Focus on User & Agent Experience: UX questions: How readily can the customer access the preferred contact channel? What is the process for switching to a new channel? | AX Questions: To what extent can the agent see what is happening across the full spectrum of touch points? What information does the agent receive when a customer moves to a new channel?
Create Collaboration: It is not merely systems that must “talk to each other.” Employees must be able to seamlessly communicate with others inside and outside their departments. Constant collaboration ensures consistency of messaging; it also empowers employees to receive guidance when stumped – and provide customers with the desired information as soon as possible.
Scenario: According to a customer, one of your colleagues promised to offer a refund 95 days after a purchase. Company policy says not to offer refunds after the 45 day mark. How long would it take you to determine whether the colleague actually promised the refund (and, if they did, why they did it)?
Leverage Interaction Analytics: Customer service interactions may have a simple goal in mind (a resolution), but they are not black-and-white. Customer service interactions are not perfect simply because they yielded a resolution on the first contact; the pathway to that resolution must be customer-centric and low-effort. Real-time analytics solutions help an organization understand customer sentiment throughout the call; the organization can, in turn, identify why “unsuccessful” interactions are breaking down. They can also make “successful” interactions even more efficient and effective.
"For my team, we're tuning into their digital behaviors,” said Michelle Brigman of Citi in an interview with CCW Digital. “As we're listening to what they're doing in real time, we're able to quickly detect whether or not they're successful and how hard they're having to work during that digital interaction.
We're tuning into digital journey - did they start an experience, did they stop, were they able to complete it, and how long was it taking them? Any of these things can indicate a pain point for our customers, and those indicators will trigger us to investigate, diagnose and fix quickly.”
Key questions: How long did it take to reach a resolution? Which factors required the longest amount of time, and to what extent are people, processes or technology to blame? What caused customer sentiment to drop? How many times did the agent require the customer to provide information – and why was that information necessary?
Ask Why, Not Where: To the extent that the organization is surveying – or at least analyzing – channel preference, it needs to focus on why rather than where. Why do customers choose certain channels or pathways for resolving certain issues? Their answer may say a lot about what is reducing customer effort.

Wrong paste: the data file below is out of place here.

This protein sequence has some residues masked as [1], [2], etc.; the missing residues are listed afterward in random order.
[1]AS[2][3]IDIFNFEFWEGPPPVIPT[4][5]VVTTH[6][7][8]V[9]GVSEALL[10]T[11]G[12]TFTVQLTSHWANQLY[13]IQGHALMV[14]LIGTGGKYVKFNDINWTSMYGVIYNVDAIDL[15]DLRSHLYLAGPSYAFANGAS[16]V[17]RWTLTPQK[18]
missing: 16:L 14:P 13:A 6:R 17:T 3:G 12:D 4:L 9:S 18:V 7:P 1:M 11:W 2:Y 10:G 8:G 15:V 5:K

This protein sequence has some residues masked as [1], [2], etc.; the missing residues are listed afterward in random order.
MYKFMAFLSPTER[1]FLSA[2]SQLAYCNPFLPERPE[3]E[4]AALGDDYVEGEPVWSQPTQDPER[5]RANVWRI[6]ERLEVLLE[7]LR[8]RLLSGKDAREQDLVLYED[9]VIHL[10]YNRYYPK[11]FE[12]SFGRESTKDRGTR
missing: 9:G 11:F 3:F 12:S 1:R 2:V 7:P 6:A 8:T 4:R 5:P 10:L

Phoning it in: Customers continue to identify live agent voice conversations as their top customer service preference. Is that because they love talking on the phone in 2017 or because they cannot quickly and easily solve their problems in self-service or digital channels?
Train Effort Reduction: Contact center trainers often condition agents on “best practices” and “worst practices.” Effort drivers – such as requesting that the customer re-authenticate or re-state information – need to be built into the “worst practices” list. Agents, ultimately, should feel as averse to asking a customer to repeat information as they do to cursing at the customer.
Reverse Incentive: Thought leaders encourage contact centers to reward good behavior. They should also penalize bad behavior, particularly that related to effort. If an agent asked a customer to do or say something that was (or should have been) unnecessary, the agent should be “docked” in the performance management or incentive program.
Empower Effort Reduction: People are important to the customer experience, but they are not the only driver. Processes and technology also matter, and when it comes to the customer journey, they must also help reduce effort. Processes should be streamlined to minimize required questioning and transferring and maximize speedy resolutions. Technology should ensure agents can quickly get required information about the customer and issue.
Needs checklist: Think about the interactions that take place in your various contact channels. What information is generally needed to resolve those matters? Is there a way to get this information to agents or self-service channels without asking customers directly (let alone asking them more than once)?